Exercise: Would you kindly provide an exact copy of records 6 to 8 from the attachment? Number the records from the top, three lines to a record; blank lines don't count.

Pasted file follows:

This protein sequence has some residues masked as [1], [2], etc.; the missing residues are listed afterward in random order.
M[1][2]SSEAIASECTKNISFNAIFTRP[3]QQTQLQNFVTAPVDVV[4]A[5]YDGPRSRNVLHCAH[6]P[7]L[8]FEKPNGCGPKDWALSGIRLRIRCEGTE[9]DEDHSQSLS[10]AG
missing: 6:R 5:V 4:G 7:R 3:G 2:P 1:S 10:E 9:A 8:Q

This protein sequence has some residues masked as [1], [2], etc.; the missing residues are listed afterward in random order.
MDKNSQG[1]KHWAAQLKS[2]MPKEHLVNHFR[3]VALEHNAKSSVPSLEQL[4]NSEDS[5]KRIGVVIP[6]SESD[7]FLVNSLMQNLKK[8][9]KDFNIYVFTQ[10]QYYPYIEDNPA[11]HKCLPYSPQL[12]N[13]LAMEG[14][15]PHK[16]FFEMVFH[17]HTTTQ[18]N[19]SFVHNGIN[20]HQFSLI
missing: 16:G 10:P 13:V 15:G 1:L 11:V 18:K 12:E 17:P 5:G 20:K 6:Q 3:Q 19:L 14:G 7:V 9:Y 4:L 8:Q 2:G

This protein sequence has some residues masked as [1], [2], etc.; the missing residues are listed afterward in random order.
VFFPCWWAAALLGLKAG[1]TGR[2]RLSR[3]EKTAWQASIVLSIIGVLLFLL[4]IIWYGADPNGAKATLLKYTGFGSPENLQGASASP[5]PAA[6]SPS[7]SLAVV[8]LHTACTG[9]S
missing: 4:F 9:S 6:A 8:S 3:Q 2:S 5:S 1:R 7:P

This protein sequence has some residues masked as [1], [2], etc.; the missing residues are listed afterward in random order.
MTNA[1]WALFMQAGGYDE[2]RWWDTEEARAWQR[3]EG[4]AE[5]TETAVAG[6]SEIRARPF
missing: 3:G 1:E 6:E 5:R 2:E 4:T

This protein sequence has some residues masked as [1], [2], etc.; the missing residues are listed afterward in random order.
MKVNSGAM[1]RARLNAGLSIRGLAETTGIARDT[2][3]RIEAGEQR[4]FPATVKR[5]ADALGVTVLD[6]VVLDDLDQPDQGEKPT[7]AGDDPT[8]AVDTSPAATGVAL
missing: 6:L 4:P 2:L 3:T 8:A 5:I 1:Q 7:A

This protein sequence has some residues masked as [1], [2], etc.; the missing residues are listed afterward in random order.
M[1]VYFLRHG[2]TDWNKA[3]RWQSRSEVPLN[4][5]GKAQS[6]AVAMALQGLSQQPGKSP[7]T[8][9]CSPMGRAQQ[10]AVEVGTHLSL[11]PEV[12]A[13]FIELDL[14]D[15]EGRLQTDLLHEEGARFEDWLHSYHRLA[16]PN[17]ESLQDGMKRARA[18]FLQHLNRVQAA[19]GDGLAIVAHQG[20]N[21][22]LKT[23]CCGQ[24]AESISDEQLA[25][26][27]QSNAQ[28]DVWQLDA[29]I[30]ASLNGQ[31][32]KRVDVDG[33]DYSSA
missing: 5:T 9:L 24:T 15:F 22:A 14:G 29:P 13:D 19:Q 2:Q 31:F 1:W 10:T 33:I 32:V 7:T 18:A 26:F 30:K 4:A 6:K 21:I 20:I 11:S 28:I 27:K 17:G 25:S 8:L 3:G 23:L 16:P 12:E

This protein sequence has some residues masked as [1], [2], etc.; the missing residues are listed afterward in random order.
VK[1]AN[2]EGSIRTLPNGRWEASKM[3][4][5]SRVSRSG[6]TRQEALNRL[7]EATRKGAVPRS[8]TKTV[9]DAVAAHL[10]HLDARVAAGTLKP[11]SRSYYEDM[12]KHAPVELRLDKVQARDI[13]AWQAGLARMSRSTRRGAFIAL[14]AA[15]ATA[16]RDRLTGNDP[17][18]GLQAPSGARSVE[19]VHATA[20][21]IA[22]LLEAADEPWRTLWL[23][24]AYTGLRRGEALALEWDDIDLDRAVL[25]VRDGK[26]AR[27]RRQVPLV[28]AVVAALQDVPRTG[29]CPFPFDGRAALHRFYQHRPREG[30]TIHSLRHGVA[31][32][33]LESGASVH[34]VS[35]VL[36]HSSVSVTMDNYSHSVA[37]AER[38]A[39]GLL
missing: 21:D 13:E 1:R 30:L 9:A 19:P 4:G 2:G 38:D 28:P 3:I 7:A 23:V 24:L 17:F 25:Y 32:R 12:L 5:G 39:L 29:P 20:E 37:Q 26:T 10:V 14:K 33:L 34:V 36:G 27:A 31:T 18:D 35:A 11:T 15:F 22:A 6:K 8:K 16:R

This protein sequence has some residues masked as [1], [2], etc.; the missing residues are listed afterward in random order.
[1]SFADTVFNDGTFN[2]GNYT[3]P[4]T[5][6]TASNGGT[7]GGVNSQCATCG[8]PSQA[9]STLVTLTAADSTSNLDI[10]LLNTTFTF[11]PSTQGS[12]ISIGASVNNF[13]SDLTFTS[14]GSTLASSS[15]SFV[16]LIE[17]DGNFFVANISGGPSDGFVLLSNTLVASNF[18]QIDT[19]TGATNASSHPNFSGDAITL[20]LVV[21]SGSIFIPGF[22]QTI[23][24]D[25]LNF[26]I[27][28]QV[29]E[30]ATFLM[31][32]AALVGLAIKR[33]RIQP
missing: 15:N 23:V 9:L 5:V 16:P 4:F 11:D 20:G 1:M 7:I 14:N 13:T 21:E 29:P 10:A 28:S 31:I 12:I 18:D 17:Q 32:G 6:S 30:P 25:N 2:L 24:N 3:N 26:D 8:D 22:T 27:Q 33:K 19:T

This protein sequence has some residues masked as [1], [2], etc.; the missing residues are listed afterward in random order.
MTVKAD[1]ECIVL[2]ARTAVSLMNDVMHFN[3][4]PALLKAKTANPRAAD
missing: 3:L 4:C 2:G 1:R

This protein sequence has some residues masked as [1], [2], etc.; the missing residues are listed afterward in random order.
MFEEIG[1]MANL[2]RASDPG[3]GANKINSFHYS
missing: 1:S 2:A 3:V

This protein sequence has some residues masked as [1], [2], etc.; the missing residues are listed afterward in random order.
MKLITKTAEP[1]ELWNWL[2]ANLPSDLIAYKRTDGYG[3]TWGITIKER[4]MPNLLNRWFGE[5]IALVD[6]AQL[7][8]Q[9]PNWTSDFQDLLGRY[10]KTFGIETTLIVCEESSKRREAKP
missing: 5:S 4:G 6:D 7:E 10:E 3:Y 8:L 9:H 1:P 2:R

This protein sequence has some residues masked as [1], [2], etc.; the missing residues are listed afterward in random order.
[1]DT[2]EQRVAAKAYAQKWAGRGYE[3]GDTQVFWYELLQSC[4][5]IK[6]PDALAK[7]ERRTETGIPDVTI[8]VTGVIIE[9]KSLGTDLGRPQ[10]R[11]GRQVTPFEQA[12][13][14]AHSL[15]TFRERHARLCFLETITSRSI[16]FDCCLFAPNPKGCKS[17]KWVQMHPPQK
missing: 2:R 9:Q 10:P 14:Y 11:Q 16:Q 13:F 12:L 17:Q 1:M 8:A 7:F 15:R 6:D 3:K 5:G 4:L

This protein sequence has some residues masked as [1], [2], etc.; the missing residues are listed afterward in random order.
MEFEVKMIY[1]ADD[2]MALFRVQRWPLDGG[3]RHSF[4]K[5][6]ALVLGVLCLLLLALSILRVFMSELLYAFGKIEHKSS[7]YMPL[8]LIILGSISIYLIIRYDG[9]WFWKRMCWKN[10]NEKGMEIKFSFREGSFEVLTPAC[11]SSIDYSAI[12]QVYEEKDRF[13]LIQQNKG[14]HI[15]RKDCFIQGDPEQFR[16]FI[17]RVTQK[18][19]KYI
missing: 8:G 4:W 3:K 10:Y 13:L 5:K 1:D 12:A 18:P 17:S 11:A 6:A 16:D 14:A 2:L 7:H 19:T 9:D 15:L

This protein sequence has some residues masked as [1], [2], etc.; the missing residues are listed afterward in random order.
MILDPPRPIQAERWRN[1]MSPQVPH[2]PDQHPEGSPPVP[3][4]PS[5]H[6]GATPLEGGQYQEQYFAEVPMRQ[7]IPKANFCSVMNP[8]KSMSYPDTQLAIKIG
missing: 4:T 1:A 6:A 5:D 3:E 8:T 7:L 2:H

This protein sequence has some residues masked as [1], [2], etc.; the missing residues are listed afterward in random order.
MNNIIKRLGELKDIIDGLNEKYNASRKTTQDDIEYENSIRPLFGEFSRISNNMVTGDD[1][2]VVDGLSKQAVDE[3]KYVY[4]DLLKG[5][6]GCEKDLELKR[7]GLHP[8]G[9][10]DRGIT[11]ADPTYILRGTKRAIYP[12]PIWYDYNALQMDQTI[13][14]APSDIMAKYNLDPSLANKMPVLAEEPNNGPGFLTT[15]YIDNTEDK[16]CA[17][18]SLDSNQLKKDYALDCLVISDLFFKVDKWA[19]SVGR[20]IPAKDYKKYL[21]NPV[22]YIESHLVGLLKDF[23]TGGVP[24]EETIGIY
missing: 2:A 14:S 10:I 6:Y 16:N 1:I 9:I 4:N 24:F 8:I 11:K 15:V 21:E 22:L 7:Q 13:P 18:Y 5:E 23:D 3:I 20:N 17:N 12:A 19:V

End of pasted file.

This protein sequence has some residues masked as [1], [2], etc.; the missing residues are listed afterward in random order.
M[1]VYFLRHG[2]TDWNKA[3]RWQSRSEVPLN[4][5]GKAQS[6]AVAMALQGLSQQPGKSP[7]T[8][9]CSPMGRAQQ[10]AVEVGTHLSL[11]PEV[12]A[13]FIELDL[14]D[15]EGRLQTDLLHEEGARFEDWLHSYHRLA[16]PN[17]ESLQDGMKRARA[18]FLQHLNRVQAA[19]GDGLAIVAHQG[20]N[21][22]LKT[23]CCGQ[24]AESISDEQLA[25][26][27]QSNAQ[28]DVWQLDA[29]I[30]ASLNGQ[31][32]KRVDVDG[33]DYSSA
missing: 5:T 9:L 24:T 15:F 22:A 14:G 29:P 13:D 19:Q 2:Q 31:F 1:W 10:T 33:I 32:V 7:T 18:A 26:F 30:K 4:A 6:K 21:I 20:I 11:S 28:I 27:K 17:G 25:S 8:L 3:G 23:L 16:P 12:E

This protein sequence has some residues masked as [1], [2], etc.; the missing residues are listed afterward in random order.
VK[1]AN[2]EGSIRTLPNGRWEASKM[3][4][5]SRVSRSG[6]TRQEALNRL[7]EATRKGAVPRS[8]TKTV[9]DAVAAHL[10]HLDARVAAGTLKP[11]SRSYYEDM[12]KHAPVELRLDKVQARDI[13]AWQAGLARMSRSTRRGAFIAL[14]AA[15]ATA[16]RDRLTGNDP[17][18]GLQAPSGARSVE[19]VHATA[20][21]IA[22]LLEAADEPWRTLWL[23][24]AYTGLRRGEALALEWDDIDLDRAVL[25]VRDGK[26]AR[27]RRQVPLV[28]AVVAALQDVPRTG[29]CPFPFDGRAALHRFYQHRPREG[30]TIHSLRHGVA[31][32][33]LESGASVH[34]VS[35]VL[36]HSSVSVTMDNYSHSVA[37]AER[38]A[39]GLL
missing: 21:D 13:E 1:R 30:L 9:A 19:P 4:G 2:G 38:D 28:P 3:I 7:A 23:V 24:L 17:F 25:Y 32:R 12:L 5:G 39:L 29:P 20:E 37:Q 26:T 10:V 14:K 33:L 34:V 36:G 27:A 31:T 18:D 35:A 11:T 15:F 22:A 6:K 8:K 16:R

This protein sequence has some residues masked as [1], [2], etc.; the missing residues are listed afterward in random order.
[1]SFADTVFNDGTFN[2]GNYT[3]P[4]T[5][6]TASNGGT[7]GGVNSQCATCG[8]PSQA[9]STLVTLTAADSTSNLDI[10]LLNTTFTF[11]PSTQGS[12]ISIGASVNNF[13]SDLTFTS[14]GSTLASSS[15]SFV[16]LIE[17]DGNFFVANISGGPSDGFVLLSNTLVASNF[18]QIDT[19]TGATNASSHPNFSGDAITL[20]LVV[21]SGSIFIPGF[22]QTI[23][24]D[25]LNF[26]I[27][28]QV[29]E[30]ATFLM[31][32]AALVGLAIKR[33]RIQP
missing: 15:N 23:V 9:L 5:V 16:P 4:F 11:D 20:G 1:M 7:I 14:N 13:T 21:E 29:P 10:A 28:S 31:I 12:I 18:D 17:Q 32:G 6:S 30:P 25:N 2:L 24:N 3:N 26:D 8:D 22:T 27:Q 33:K 19:T